Using zebrafish to study myelination and neural circuit function

Year of award: 2018


  • Prof David Lyons

    University of Edinburgh

Project summary

About half the volume of our brain is white matter, which contains the electrical cables (axons) that transmit information. Learning and sensory experiences can alter our white matter, suggesting that this alteration may play an active role in modulating brain function. The ‘white’ in white matter comes from structures called myelin sheaths, which surround our axons. Myelin controls the speed of information transmission along axons. It is thought that alterations to myelin could fine-tune the speed of information transmission along axons, and thus improve brain function.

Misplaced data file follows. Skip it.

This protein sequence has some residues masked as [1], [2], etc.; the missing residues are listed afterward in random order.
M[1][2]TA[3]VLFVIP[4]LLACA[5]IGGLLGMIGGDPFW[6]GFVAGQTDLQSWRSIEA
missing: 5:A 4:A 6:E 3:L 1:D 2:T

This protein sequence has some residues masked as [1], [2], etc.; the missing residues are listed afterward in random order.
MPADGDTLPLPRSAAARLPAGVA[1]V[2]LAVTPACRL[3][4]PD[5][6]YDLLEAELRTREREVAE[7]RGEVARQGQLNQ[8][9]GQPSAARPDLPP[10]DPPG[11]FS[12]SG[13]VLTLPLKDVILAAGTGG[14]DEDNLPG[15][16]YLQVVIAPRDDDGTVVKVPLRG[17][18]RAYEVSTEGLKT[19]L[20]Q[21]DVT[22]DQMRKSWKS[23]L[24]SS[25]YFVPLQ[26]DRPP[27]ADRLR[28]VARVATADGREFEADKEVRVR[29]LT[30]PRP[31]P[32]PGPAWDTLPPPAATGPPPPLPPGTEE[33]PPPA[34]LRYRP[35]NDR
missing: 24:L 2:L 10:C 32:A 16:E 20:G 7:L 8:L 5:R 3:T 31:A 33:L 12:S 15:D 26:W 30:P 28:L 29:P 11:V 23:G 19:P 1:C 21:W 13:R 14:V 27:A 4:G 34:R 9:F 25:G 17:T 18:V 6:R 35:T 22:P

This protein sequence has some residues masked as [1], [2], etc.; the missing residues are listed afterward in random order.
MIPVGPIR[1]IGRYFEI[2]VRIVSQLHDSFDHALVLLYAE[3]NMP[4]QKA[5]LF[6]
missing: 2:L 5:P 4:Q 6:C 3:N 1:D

We will use zebrafish to definitively test this idea as we can directly see myelin in the brain and test how its alteration affects many aspects of brain function over time. 

This work will help us better understand some key aspects of our brain function, relevant to both healthy and diseased brains.